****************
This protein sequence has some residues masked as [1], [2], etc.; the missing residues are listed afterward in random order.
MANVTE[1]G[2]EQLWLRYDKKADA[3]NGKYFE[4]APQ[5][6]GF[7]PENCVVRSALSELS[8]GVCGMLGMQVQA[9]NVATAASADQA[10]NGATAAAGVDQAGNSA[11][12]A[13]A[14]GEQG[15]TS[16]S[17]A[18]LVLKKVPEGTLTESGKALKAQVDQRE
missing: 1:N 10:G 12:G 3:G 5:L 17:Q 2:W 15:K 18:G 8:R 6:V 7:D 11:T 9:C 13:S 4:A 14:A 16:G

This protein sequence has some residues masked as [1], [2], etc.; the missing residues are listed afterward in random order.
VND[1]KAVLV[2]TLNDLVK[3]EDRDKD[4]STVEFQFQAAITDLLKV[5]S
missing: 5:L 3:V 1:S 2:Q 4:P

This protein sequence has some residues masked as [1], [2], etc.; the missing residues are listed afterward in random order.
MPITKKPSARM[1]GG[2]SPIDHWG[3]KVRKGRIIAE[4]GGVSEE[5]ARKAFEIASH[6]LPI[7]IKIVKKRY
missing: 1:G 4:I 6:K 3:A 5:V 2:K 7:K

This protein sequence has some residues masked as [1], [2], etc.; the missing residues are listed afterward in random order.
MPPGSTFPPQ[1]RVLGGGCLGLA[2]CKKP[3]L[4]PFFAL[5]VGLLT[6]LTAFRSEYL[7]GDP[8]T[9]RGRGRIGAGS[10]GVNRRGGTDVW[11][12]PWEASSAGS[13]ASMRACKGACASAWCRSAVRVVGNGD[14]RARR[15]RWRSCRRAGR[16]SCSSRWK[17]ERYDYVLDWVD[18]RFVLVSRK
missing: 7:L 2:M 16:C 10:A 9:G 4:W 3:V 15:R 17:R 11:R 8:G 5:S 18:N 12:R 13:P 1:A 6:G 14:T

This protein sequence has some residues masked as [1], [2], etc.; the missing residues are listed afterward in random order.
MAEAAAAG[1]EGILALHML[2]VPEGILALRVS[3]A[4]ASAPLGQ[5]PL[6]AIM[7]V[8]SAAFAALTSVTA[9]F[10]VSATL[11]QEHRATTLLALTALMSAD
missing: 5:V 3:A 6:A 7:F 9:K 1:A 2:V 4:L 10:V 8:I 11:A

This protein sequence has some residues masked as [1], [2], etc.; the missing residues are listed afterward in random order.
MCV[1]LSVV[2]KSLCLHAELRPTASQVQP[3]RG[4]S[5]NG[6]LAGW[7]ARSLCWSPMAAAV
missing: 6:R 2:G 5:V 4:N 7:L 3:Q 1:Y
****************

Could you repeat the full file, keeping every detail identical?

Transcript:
This protein sequence has some residues masked as [1], [2], etc.; the missing residues are listed afterward in random order.
MANVTE[1]G[2]EQLWLRYDKKADA[3]NGKYFE[4]APQ[5][6]GF[7]PENCVVRSALSELS[8]GVCGMLGMQVQA[9]NVATAASADQA[10]NGATAAAGVDQAGNSA[11][12]A[13]A[14]GEQG[15]TS[16]S[17]A[18]LVLKKVPEGTLTESGKALKAQVDQRE
missing: 1:N 10:G 12:G 3:G 5:L 17:Q 2:W 15:K 18:G 8:R 6:V 7:D 11:T 9:C 13:S 4:A 14:A 16:G

This protein sequence has some residues masked as [1], [2], etc.; the missing residues are listed afterward in random order.
VND[1]KAVLV[2]TLNDLVK[3]EDRDKD[4]STVEFQFQAAITDLLKV[5]S
missing: 5:L 3:V 1:S 2:Q 4:P

This protein sequence has some residues masked as [1], [2], etc.; the missing residues are listed afterward in random order.
MPITKKPSARM[1]GG[2]SPIDHWG[3]KVRKGRIIAE[4]GGVSEE[5]ARKAFEIASH[6]LPI[7]IKIVKKRY
missing: 1:G 4:I 6:K 3:A 5:V 2:K 7:K

This protein sequence has some residues masked as [1], [2], etc.; the missing residues are listed afterward in random order.
MPPGSTFPPQ[1]RVLGGGCLGLA[2]CKKP[3]L[4]PFFAL[5]VGLLT[6]LTAFRSEYL[7]GDP[8]T[9]RGRGRIGAGS[10]GVNRRGGTDVW[11][12]PWEASSAGS[13]ASMRACKGACASAWCRSAVRVVGNGD[14]RARR[15]RWRSCRRAGR[16]SCSSRWK[17]ERYDYVLDWVD[18]RFVLVSRK
missing: 7:L 2:M 16:C 10:A 9:G 4:W 3:V 15:R 17:R 11:R 8:G 5:S 18:N 12:R 13:P 1:A 6:G 14:T

This protein sequence has some residues masked as [1], [2], etc.; the missing residues are listed afterward in random order.
MAEAAAAG[1]EGILALHML[2]VPEGILALRVS[3]A[4]ASAPLGQ[5]PL[6]AIM[7]V[8]SAAFAALTSVTA[9]F[10]VSATL[11]QEHRATTLLALTALMSAD
missing: 5:V 3:A 6:A 7:F 9:K 1:A 2:V 4:L 10:V 8:I 11:A

This protein sequence has some residues masked as [1], [2], etc.; the missing residues are listed afterward in random order.
MCV[1]LSVV[2]KSLCLHAELRPTASQVQP[3]RG[4]S[5]NG[6]LAGW[7]ARSLCWSPMAAAV
missing: 6:R 2:G 5:V 4:N 7:L 3:Q 1:Y